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“Take and read.”


“Take and read.” Those simple words were the key, pivotal moment in the long process of conversion for St. Augustine almost 1600 years ago. He tells the story with rigorous honesty in his book, the Confessions, the first autobiography we have in Western literature. After a long struggle to embrace faith in Christ – not just the doctrines and concepts, which convinced him, but changes in his personal lifestyle, which challenged him – he heard a child’s voice from a neighboring house speak those words: Tolle, lege –

“Take and read.”

Interpreting this as a sign from God, he picked up the Bible nearby and opened the pages at random. His eye was drawn to Romans 13:14: “Put on the Lord Jesus Christ, and make no provisions for the desires of the flesh.” That was the turning point. At last, the dam burst and his faith and trust could flow. He accepted Baptism after many years as a catechumen; he eventually became a bishop and arguably one of the greatest two or three theologians in Christian history. It started with taking and reading.

“Take and read.” We are overwhelmed with words and images on TV, the Internet, social media, newspapers, magazines, advertising. We are conditioned by Twitter and the news crawl on television to take in information in small bites and often in ways that barely register. We are awash in random facts and clashing opinions. This fills our minds, but it is not the same as wisdom and truth.

After all these centuries, this is not so different from Augustine’s own turmoil there in his garden, sitting under a tree. Therefore, his experience invites us to do as he did – to shut out all the human noise and listen for God, an invitation that most often comes through a human voice. That divine Word can reach us every time we pick up Scripture and allow the Lord to speak to our hearts.

“Take and read.” Of course no one can read all of the good things out there, but we can be selective about what we take in. Not all of those words and images we consume lead us to God. While it is important to be informed, it is equally important to keep balance and the vision of faith. When watching the news or commentary on events agitates and inflames you, it is time to find something else, something better than “doomscrolling” and letting the negativity dominate our thinking.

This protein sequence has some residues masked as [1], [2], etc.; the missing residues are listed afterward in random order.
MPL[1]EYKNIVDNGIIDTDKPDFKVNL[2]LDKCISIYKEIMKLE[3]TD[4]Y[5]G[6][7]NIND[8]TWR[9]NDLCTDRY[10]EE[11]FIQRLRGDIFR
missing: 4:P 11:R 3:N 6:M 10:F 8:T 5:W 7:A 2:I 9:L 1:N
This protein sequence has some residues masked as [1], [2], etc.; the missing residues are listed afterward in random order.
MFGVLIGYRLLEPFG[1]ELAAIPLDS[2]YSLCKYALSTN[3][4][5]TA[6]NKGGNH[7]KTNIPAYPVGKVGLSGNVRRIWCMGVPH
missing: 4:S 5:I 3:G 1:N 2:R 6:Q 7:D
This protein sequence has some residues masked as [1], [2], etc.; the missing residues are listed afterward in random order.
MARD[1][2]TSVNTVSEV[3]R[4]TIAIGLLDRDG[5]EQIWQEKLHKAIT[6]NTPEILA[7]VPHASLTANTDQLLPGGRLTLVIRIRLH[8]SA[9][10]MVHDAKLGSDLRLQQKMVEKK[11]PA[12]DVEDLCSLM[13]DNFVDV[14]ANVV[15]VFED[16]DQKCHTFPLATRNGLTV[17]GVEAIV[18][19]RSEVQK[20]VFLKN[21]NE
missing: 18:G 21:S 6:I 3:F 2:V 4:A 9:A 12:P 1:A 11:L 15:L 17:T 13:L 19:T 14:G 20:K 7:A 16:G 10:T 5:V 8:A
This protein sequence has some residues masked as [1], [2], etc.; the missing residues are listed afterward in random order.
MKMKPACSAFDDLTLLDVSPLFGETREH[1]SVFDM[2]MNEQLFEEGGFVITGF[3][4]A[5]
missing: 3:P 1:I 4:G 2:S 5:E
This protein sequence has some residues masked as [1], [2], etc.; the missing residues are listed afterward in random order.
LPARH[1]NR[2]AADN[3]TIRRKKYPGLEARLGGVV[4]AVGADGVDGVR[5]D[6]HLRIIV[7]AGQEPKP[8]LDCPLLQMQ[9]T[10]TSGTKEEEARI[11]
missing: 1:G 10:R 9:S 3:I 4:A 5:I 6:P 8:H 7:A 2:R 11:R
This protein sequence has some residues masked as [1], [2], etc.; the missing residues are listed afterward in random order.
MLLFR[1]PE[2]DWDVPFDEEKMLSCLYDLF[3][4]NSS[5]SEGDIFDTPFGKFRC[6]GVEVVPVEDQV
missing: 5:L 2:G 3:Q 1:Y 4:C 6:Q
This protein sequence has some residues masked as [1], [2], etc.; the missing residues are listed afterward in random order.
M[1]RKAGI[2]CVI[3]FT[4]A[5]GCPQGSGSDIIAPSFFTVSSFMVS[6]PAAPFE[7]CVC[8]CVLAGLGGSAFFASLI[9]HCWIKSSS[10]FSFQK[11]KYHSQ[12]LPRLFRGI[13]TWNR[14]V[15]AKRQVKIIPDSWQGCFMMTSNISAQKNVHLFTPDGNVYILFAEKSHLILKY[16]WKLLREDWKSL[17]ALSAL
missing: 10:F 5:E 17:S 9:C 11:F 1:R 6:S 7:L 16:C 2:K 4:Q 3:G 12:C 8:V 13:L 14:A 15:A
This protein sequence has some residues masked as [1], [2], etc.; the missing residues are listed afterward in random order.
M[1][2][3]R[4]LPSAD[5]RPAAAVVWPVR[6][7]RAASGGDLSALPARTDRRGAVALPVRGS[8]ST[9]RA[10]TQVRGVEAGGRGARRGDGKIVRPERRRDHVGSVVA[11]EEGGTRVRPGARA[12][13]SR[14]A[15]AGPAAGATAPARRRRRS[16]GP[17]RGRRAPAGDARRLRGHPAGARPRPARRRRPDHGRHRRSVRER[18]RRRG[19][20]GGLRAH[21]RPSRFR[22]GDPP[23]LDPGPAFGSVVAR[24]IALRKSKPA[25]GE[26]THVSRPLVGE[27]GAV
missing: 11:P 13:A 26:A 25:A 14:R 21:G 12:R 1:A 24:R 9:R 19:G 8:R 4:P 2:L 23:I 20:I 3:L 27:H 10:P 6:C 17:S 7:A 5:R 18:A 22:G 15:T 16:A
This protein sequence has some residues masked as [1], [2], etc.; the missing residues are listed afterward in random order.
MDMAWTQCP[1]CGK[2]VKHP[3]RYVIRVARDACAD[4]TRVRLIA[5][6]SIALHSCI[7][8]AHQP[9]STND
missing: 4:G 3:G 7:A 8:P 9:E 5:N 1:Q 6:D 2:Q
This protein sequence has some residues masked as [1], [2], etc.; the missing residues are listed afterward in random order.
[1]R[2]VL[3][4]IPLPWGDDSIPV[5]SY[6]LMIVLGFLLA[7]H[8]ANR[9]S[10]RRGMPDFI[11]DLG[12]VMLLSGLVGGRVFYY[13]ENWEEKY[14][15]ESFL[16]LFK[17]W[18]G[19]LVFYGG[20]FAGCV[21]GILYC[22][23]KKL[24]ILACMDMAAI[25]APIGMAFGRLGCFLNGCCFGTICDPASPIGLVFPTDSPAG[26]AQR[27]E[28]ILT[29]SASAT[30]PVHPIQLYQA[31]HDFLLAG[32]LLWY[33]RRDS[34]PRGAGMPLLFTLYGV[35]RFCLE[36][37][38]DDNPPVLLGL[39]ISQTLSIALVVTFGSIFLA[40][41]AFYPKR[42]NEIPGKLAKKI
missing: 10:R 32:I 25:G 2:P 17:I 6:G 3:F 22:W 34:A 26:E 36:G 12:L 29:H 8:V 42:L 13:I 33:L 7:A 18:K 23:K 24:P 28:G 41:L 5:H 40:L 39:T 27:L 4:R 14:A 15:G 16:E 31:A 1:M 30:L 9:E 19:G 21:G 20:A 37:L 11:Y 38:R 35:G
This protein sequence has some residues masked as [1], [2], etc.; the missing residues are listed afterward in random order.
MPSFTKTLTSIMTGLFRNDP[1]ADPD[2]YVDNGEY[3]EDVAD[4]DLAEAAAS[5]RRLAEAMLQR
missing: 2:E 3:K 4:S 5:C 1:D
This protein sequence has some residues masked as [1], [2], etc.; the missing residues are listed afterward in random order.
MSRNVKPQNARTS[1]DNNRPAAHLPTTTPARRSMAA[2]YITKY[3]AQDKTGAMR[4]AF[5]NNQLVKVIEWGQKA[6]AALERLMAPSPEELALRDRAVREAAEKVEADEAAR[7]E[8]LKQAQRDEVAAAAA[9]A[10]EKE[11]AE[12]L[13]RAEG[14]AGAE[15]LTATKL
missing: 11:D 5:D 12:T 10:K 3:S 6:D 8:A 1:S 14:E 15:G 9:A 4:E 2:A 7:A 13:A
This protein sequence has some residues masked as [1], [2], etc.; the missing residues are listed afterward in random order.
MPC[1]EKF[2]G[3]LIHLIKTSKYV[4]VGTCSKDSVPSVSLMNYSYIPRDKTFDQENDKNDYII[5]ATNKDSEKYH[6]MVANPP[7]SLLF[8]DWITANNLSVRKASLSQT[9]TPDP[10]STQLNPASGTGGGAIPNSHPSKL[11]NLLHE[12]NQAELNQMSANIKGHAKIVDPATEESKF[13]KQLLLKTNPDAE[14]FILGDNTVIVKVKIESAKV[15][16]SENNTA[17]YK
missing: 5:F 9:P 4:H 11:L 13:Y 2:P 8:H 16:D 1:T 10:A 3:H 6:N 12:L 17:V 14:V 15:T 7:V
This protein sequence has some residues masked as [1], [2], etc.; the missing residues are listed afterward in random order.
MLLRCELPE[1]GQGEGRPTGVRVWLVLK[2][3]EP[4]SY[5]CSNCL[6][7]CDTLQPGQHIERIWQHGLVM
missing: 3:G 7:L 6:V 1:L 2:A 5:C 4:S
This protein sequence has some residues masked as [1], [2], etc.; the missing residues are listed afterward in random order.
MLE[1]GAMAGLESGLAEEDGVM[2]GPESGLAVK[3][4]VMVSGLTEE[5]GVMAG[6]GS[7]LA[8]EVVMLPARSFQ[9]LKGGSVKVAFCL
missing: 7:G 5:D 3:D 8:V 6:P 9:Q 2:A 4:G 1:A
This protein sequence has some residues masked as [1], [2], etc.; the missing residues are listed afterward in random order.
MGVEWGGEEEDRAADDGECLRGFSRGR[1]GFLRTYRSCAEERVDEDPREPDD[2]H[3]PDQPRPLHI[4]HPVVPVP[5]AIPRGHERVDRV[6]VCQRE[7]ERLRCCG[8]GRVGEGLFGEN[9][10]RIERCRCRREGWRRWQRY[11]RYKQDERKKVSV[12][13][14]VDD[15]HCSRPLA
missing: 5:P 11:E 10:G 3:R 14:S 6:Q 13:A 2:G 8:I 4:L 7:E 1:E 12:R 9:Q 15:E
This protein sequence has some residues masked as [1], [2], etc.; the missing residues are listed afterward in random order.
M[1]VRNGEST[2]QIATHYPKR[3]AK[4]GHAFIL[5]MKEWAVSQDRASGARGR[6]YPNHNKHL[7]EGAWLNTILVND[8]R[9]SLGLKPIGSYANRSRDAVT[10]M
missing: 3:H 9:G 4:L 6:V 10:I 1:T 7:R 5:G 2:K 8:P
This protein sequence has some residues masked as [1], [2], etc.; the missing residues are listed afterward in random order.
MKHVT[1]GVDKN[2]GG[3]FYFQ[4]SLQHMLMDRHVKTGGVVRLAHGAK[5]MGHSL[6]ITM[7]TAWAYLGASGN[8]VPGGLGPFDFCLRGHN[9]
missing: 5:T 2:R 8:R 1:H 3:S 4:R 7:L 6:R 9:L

Our culture is expert at moving us from crisis to crisis, telling bad news in graphic and painful detail, and repeating it so often that it overwhelms the spirit. You will not find peace and perspective that keeps mind and soul healthy by simply taking in random voices or listening only to those who agree with your views on the world’s problems.

Be vigilant and guard your spirit. Knowing more bad news and scandal is not some sort of contest where those with the most negative stories somehow “win.”

There is also a great deal of misinformation, rumor, and outlandish gossip floating about, and all too often a stunning lack of basic courtesy, honesty, and civility. Be smart about what you allow to shape your mind and soul.

“Take and read.” As Lent approaches, consider a resolution to spend more time with Scripture, spiritual reading, classic books, history, science, constructive hobbies … things that genuinely nourish the spirit and bring you closer to God in faith, hope, and charity. Read the Sunday readings, perhaps before a family meal. Read to a child. Read about great achievements of the past. Read to enrich your soul.

I recognize that reading can be challenging for some, and finding time to engage more than a few paragraphs can be difficult. But as Lent helps us simplify our routines, see if you can carve out that space at least a few times a week, or choose an audiobook format to accompany your commute or routine chores. “Take and read.” For St. Augustine, those words changed his life. In ways we may not expect, whether suddenly or gradually, the same can happen for us.

Fr. Tom

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